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Adderley v. Three Angels Broadcasting Networks, Inc.

United States District Court, S.D. Illinois

September 5, 2019

DAVID LAWRENCE ADDERLEY, Plaintiff,
v.
THREE ANGELS BROADCASTING NETWORKS, INC., ROY HUNT, JR, and JAMES W. GILLEY, Defendants.

          MEMORANDUM AND ORDER

          NANCY J. ROSENSTENGEL CHIEF U.S. DISTRICT JUDGE.

         This case involves a charitable trust and real property located in Long Island, Bahamas (S.D. Fla. No. 18-cv-23362 ("Florida Case"), Doc. 1). The plaintiff, David Lawrence Adderley, is a dual citizen of the United States and the Bahamas and resides in Miami-Dade County, Florida (Id.). He brought this suit in the United States District Court for the Southern District of Florida, where it is currently pending (See Florida Case).

         In June 2019, Adderley served a subpoena on ATLAS CPAs & Advisors, PLLC ("ATLAS"), which was issued by the Southern District of Florida (Doc. 1, Ex. 1). ATLAS is a non-party that conducts business in Marion, Illinois, which is located in the Southern District of Illinois (Doc. 1). The subpoena seeks fifty-four categories of documents from ATLAS related to accounting services ATLAS rendered for Defendants Three Angels Broadcasting Networks, Inc. (Doc. 1, Ex. 1).

         On July 19, 2019, ATLAS filed a motion to quash the subpoena in this Court (Doc. 1). ATLAS argues the subpoena is unduly burdensome because the vast majority of the subpoenaed records are protected by accountant-client privilege; include confidential and sensitive financial and estate planning information of non-parties that bear little relation to the dispute; include thousands of documents spanning a twenty-year period; and are currently only available in paper form and stored in ATLAS's off site storage (Id.). ATLAS estimates that assembling and reviewing the records would require approximately sixty hours of work from clerks, a manager, partner CPAs, and a senior managing partner (Id.). Because the proper place for compliance with the subpoena would be within the Southern District of Illinois, this Court has jurisdiction over this motion. Fed.R.Civ.P. 45(d). Under Rule 45(d),

On timely motion, the court for the district where compliance is required must quash or modify a subpoena that: (i) fails to allow a reasonable time to comply; (ii) requires a person to comply beyond the geographical limits specified in Rule 45(c); (iii) requires disclosure of privileged or other protected matter, if no exception or waiver applies; or (iv) subjects a person to undue burden.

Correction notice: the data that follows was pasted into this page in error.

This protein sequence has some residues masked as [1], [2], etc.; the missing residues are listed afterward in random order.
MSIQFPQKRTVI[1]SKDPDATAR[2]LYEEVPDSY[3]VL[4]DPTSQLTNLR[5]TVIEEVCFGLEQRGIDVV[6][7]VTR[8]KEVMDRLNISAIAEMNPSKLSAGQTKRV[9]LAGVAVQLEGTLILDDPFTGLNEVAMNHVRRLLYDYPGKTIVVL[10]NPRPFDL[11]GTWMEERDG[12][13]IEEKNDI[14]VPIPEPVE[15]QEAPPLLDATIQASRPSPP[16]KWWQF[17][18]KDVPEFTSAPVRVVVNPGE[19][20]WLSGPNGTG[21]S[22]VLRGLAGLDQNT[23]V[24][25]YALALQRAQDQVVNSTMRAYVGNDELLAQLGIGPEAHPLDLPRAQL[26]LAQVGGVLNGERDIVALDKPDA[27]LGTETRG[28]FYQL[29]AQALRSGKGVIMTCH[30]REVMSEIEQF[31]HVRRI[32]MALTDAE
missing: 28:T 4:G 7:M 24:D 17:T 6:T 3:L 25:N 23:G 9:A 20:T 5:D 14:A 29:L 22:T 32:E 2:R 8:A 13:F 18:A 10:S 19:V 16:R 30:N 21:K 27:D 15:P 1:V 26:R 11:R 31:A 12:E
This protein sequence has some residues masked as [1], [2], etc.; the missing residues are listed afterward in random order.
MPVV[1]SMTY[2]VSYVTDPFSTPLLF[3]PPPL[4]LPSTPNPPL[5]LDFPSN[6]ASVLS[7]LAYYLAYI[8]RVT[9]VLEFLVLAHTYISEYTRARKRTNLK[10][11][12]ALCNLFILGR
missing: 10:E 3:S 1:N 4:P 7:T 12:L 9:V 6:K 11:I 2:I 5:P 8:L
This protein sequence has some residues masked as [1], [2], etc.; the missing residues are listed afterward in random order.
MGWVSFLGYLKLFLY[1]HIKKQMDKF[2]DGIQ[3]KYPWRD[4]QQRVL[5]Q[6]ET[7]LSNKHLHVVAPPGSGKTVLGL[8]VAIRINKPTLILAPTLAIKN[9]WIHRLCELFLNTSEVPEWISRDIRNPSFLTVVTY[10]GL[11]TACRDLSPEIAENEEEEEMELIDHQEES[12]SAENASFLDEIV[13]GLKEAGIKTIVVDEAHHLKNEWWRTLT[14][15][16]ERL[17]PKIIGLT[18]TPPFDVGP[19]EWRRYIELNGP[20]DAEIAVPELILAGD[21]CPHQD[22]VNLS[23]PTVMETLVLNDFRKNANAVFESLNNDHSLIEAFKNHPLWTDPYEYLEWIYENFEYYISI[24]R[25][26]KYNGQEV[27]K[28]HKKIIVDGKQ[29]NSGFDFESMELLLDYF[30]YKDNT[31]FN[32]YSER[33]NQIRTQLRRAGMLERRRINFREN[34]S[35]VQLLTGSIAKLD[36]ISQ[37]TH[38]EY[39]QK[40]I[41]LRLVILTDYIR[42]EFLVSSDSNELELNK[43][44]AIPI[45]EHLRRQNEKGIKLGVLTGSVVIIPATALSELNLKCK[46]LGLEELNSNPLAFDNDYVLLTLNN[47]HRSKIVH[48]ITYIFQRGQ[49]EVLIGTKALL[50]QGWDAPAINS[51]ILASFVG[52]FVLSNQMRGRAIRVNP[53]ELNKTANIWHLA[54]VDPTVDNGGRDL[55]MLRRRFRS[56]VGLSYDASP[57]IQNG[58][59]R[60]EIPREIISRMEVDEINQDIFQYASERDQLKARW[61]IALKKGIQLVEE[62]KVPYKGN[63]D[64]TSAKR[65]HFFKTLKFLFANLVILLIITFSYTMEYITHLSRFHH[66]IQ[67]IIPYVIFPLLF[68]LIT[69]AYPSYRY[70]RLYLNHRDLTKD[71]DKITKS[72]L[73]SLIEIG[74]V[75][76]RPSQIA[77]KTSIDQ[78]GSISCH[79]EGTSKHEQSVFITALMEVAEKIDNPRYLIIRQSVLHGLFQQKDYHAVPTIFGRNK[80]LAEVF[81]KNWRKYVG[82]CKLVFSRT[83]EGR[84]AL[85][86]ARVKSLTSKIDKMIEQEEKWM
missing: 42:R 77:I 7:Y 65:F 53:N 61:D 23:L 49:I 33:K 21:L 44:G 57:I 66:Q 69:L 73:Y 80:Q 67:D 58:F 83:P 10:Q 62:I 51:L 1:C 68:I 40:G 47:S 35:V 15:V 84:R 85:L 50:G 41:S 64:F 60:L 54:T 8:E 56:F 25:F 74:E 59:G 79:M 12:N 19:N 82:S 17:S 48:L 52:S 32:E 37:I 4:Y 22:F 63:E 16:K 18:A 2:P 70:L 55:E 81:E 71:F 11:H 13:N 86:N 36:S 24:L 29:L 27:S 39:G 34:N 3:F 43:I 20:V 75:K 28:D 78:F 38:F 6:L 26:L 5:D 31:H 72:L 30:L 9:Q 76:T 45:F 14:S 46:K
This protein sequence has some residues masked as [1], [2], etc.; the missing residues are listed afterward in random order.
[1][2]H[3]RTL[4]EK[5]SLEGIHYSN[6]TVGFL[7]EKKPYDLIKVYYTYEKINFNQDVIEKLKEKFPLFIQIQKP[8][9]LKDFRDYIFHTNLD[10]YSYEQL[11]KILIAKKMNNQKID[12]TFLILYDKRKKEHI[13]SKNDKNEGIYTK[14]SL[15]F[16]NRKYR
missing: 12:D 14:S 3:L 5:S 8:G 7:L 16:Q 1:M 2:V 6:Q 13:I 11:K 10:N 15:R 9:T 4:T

But "[w]hen the court where compliance is required did not issue the subpoena, it may transfer a motion under this rule to the issuing court if the person subject to the subpoena consents or if the court finds exceptional circumstances." FED. R. Civ. P. 45(f). Transfer under Rule 45(f) "allows for consolidation of motions in a single appropriate court, thereby avoiding piecemeal litigation in multiple fora as well as piecemeal appeals." P.H. Glatfelter Co. v. Windward Prospects Ltd., 847 F.3d 452, 458 (7th Cir. 2017). The Advisory Committee note to Rule 45(f) explains,

The prime concern should be avoiding burdens on local nonparties subject to subpoenas, and it should not be assumed that the issuing court is in a superior position to resolve subpoena-related motions. In some circumstances, however, transfer may be warranted in order to avoid disrupting the issuing court's management of the underlying litigation, as when that court has already ruled on issues presented by the motion or the same issues are likely to arise in discovery in many districts. Transfer is appropriate only if such interests outweigh the interests of the nonparty served with the subpoena in obtaining local resolution of the motion.

         Here, this Court did not issue the subpoena, and ATLAS's main argument that the documents are irrelevant, cumulative, and burdensome weigh in favor of transfer. The argument "emphasizes the need for the court where the underlying matter lies to decide the matter," because "the court with the most familiarity with the case is better positioned to determine whether the documents are indeed relevant" and could "better balance whatever relevance exists against the need to protect" non-parties. Patriot Nat. Ins. Grp. v. Oriska Ins. Co., 973 F.Supp.2d 173, 176 (N.D. N.Y. Sept. 23, 2013). This case involves complex issues (demonstrated by Adderley's twenty-count complaint), and the Southern District of Florida has already ruled on discovery disputes (Florida Case, Doc. 117). Moreover, there is an ongoing issue of whether subject matter jurisdiction exists, and the parties are currently conducting discovery to determine whether complete diversity is present among the parties (Florida Case, Doc. 120).

         In sum, the Southern District of Florida is well-acquainted with the facts of this case and is in the superior position to resolve the motion to quash. Given the jurisdictional uncertainties and the risk of disrupting the management of the underlying litigation, the Court finds that the interests favoring transfer outweigh ATLAS's interests in obtaining local resolution of the motion to quash.

         Accordingly, the Clerk of Court is DIRECTED to transfer this matter to the United States District Court for the Southern District of Florida.

         IT ...


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